Keeping Your Deck Happy This Winter   Keeping Your Deck Happy This Winter

Keeping Your Deck Happy This Winter

Keeping Your Deck Happy This Winter   Keeping Your Deck Happy This Winter

Winter is here! Preparing your yard for the brittle air and harsh snow may seem like a daunting task, but small preventative measures will help you to keep your outdoor area looking great through the unpredictable conditions. Once spring rolls around, you’ll be thankful you thought ahead and can hit the ground running with your regularly scheduled deck activities. Different varieties of deck builds and materials used in your outdoor areas will require a multitude of levels of maintenance. Also, considering where you’re located and the climate that typically affects that area is a huge contributor to how you’ll want to care for your deck. 

Here in Colorado, we love to build with cedar. Cedar is naturally rot-resistant and can hold up well in both dry and wet environments. It’s one of the best-performing wood species for exteriors, and one of the most popular options when it comes to outdoor structures like decks. At RMFP, we also offer redwood options and exotic species for your decking needs. We also provide an extensive selection of composite decking and fencing options if natural wood isn’t the right look or performance you need. Natural wood and composite materials are vastly different by nature, but upkeep is generally comparable across the board if cared for properly through the years. 

Eliminate Dirt and Debris

Deck maintenance will likely vary the most between properties depending on the materials used and location. If you’re living somewhere that’s sunny year-round, we recommend just giving your deck a good look over to ensure no obvious signs of damage. As for the rest of us who experience winter, it’s a good idea to look over your deck before the cold breaks. Make sure there are no major causes for concern and begin preparation. Start by removing any dirt and debris from your deck’s surface. Any dust or grime left on your deck will be covered by snow or exposed to harsh environmental conditions, so it’s important to remove it now before it gets trapped and penetrates the surface of your deck. Dirt and leaves can build up over time between boards, causing water to pool and moisture to stay on top of a deck rather than drain through. Try removing any visible signs of build-up and cut back trees or other potentially hazardous causes for debris nearby.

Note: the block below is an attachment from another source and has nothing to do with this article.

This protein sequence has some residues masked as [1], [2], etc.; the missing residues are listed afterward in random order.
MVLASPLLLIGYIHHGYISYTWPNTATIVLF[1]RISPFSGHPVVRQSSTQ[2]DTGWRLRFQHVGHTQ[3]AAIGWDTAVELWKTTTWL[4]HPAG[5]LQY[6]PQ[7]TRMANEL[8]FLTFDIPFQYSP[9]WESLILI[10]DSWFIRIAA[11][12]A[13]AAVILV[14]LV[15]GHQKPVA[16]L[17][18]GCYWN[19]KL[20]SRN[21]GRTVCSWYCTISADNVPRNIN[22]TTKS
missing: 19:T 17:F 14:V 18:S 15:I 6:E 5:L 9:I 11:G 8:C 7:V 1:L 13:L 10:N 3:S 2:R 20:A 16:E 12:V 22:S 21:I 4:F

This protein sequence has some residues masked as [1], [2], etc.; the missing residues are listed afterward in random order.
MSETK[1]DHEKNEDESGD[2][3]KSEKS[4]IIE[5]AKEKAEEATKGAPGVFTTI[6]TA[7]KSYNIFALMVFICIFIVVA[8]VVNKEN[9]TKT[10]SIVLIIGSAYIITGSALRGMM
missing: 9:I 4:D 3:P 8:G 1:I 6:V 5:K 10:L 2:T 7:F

Get Rid of Any Mildew

Mildew is something you should always try and eradicate as quickly as possible. If left untreated, it can grow and cause irreparable damage. This is especially true for the wintertime. Ensuring that your deck has no signs of mold or mildew prior to the cold weather is an easy and effective way to prolong the lifespan of your deck. If you do find mildew on your deck surface, there are plenty of options out there to help you get rid of it safely and successfully. You can even make up a concoction using household items to get the job done. 

Prevent Staining Caused by Furniture and Other Objects

Your deck will likely undergo some color changes as seasons pass by. Especially during the winter months, snowfall and other environmental factors take a large toll on the surface of decks. Removing any furniture or other objects from your deck for the winter may be a smart idea if you don’t plan on using the deck when it’s cold outside. Setting things like flower pots directly on a deck may also contribute to staining. Due to the drain holes on planters, moisture exits the pot onto the deck and never gets the chance to evaporate. The last thing you want welcoming you to spring is a mismatched deck with blots and stains across the surface.

Maintaining your Deck During The Winter

If you plan on using your deck through the winter for barbequing, hot-tubbing, or enjoying a nice cold sunrise, you’ll want to keep it looking its best at all times. After it snows, you should shovel off as much as you can, making sure that the boards have room to drain. Always shovel with the grain. Any pressure going sideways or diagonally can severely damage the wood underneath. Avoid salt and other ice-melting chemicals, as they have potentially harmful consequences to many deck finishes.

With some preemptive maintenance, you’ll have more time to take on other projects besides your deck once spring has sprung. It’s always a good idea to plan ahead and make any necessary adjustments to your outdoor structures before it’s too late. One of the best measures you can take to ensure a long lifespan on your deck is choosing the correct materials for it to be built with. Do your research and decide on a wood species (or composite brand) that fits your design preferences, maintenance wishes, and lifestyle needs.